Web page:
Programming of counter operation and observation of accumulated data may be performed either with a pendent that switches for programming or selecting options and an alphanumeric display, or through a serial data link to a computer or communications device (modem). The signal amplifying and conditioning circuitry with de-bounce capability, has a wider potential use in non-bee related devices, such as in manufacturing.
The microprocessor of the counter controls switches for peripheral devices with a switch handler [STEP 96]. The display is set [STEP 98] based on the menu button. Various functions are performed [STEP 100] based on the switches depressed.
The subject counter can be accessed and controlled remotely. A communication port handler [STEP 102] waits [STEP 104] for a signal from the communication port. Based on the message from the communication port, data or information will be transmitted [STEP 106].
It is understood that the foregoing examples are merely illustrative of the present invention. Certain modifications of the articles and/or methods employed may be made and still achieve the objectives of the invention. Such modifications are contemplated as within the scope of the claimed invention.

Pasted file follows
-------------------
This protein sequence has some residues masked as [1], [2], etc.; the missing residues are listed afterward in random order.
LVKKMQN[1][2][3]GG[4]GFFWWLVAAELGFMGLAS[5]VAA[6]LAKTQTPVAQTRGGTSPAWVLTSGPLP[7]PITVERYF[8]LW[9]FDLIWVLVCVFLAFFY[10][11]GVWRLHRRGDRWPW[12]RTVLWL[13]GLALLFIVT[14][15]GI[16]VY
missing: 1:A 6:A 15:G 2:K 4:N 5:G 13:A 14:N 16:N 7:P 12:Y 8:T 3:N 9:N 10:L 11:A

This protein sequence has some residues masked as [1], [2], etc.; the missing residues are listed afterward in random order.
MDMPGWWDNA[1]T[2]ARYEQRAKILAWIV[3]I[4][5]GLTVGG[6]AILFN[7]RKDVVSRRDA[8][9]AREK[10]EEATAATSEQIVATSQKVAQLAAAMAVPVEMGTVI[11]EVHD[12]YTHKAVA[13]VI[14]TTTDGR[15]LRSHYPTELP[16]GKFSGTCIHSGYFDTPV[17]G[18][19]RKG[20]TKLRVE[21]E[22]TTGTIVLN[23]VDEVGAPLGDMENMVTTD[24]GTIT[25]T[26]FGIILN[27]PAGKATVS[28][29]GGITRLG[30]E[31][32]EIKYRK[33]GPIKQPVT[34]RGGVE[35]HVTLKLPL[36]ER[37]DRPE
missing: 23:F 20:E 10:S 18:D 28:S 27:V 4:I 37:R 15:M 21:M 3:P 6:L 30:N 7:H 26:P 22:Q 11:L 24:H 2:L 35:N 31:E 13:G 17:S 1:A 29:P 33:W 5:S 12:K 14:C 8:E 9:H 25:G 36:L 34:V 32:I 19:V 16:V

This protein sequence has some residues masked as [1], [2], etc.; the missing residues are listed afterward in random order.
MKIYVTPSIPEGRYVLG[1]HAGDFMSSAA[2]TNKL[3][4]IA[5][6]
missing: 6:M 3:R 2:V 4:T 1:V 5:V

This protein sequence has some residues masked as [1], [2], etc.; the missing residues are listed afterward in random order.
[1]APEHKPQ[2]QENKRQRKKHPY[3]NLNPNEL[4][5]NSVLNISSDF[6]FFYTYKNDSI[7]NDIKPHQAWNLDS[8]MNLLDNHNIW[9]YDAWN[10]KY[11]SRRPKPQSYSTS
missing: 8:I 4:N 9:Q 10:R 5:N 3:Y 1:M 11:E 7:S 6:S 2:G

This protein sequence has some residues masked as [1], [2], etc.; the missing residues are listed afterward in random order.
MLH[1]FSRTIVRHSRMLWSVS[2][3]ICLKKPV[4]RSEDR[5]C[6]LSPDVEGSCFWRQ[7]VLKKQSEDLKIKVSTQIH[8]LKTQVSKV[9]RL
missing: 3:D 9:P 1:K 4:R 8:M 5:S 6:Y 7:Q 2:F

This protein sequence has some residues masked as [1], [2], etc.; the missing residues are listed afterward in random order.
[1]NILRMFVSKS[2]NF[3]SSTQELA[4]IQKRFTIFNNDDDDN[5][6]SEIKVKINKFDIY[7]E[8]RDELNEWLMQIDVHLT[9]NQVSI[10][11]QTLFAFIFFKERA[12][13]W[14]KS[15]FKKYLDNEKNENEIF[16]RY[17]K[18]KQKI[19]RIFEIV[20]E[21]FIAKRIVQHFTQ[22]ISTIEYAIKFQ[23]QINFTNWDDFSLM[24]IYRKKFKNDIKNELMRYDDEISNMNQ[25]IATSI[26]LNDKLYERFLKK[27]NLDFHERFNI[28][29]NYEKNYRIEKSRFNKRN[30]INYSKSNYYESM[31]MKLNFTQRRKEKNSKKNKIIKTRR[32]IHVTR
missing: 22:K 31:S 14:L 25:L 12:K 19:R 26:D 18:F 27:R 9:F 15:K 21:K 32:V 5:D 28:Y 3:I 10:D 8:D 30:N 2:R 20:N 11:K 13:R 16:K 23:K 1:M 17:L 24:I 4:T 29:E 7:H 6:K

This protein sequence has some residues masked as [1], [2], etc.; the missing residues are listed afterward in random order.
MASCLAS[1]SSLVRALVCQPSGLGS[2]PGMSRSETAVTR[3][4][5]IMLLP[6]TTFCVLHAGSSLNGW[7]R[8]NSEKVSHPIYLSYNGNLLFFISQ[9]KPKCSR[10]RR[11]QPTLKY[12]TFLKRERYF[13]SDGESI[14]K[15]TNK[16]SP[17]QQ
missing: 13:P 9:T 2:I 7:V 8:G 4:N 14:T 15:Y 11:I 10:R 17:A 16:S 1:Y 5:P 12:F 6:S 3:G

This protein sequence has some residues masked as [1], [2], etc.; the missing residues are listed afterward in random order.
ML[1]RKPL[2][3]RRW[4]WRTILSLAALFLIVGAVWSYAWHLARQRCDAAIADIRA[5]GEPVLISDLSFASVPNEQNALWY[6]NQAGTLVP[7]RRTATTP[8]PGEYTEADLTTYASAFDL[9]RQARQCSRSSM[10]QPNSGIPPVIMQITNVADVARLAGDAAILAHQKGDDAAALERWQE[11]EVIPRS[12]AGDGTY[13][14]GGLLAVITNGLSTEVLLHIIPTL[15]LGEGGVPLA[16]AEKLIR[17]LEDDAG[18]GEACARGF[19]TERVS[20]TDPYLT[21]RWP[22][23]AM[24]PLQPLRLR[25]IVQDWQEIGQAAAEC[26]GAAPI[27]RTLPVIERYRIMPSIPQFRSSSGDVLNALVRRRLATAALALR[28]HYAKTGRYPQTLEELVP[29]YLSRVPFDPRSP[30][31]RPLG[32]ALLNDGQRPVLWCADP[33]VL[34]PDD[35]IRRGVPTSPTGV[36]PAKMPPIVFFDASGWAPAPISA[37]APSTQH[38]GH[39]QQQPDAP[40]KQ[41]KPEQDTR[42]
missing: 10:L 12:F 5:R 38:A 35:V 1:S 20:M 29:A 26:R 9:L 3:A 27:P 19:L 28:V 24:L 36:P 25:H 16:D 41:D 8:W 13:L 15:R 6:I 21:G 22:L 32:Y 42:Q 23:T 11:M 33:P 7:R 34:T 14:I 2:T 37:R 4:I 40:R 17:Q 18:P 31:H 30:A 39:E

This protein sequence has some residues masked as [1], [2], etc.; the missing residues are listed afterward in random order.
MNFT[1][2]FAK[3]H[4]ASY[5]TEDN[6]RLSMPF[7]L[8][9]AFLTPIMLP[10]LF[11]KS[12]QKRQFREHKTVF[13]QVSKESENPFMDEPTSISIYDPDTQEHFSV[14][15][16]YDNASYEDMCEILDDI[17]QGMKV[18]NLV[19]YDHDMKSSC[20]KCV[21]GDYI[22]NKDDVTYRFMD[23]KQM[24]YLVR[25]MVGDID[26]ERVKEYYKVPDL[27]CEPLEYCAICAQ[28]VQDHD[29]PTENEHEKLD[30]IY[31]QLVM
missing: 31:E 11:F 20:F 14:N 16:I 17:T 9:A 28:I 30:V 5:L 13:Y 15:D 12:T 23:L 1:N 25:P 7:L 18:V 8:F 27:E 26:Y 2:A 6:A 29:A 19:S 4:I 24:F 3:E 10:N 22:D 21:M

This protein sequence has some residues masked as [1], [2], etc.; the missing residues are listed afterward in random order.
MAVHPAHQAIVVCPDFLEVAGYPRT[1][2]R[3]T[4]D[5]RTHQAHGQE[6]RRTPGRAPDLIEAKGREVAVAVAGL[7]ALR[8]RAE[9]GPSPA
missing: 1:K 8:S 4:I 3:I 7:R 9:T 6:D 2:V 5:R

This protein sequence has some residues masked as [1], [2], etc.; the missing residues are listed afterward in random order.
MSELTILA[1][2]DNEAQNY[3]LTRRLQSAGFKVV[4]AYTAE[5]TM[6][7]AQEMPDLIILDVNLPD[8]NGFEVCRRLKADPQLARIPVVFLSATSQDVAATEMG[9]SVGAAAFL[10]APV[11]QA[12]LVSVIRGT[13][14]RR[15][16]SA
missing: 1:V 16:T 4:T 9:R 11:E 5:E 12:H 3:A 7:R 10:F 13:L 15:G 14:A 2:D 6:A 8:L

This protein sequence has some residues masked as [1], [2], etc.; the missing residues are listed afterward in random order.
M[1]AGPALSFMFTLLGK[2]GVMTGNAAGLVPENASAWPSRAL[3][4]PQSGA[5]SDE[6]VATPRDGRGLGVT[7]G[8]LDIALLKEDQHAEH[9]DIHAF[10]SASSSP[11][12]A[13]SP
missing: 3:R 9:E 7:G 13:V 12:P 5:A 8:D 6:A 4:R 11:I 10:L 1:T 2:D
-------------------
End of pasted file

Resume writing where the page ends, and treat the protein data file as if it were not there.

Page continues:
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|U.S. Classification||449/3, 449/20|
|International Classification||A01K47/00, A01K53/00, A01K67/033, A01K15/02, A01K47/06, A01K55/00|
|Cooperative Classification||A01K47/00, A01K53/00, A01K15/02, A01K47/06, F41H11/132, A01K55/00, A01K67/033|
|European Classification||A01K15/02, A01K67/033, A01K47/00, A01K53/00, A01K47/06, A01K55/00|
|13 Nov 2003||AS||Assignment|
Owner name: UNIVERSITY OF MONTANA, THE, MONTANA
Free format text: ASSIGNMENT OF ASSIGNORS INTEREST;ASSIGNORS:BROMENSHENK, JERRY;SECCOMB, ROBERT A.;ETTER, ROBERT T.;AND OTHERS;REEL/FRAME:014125/0112;SIGNING DATES FROM 20031001 TO 20031022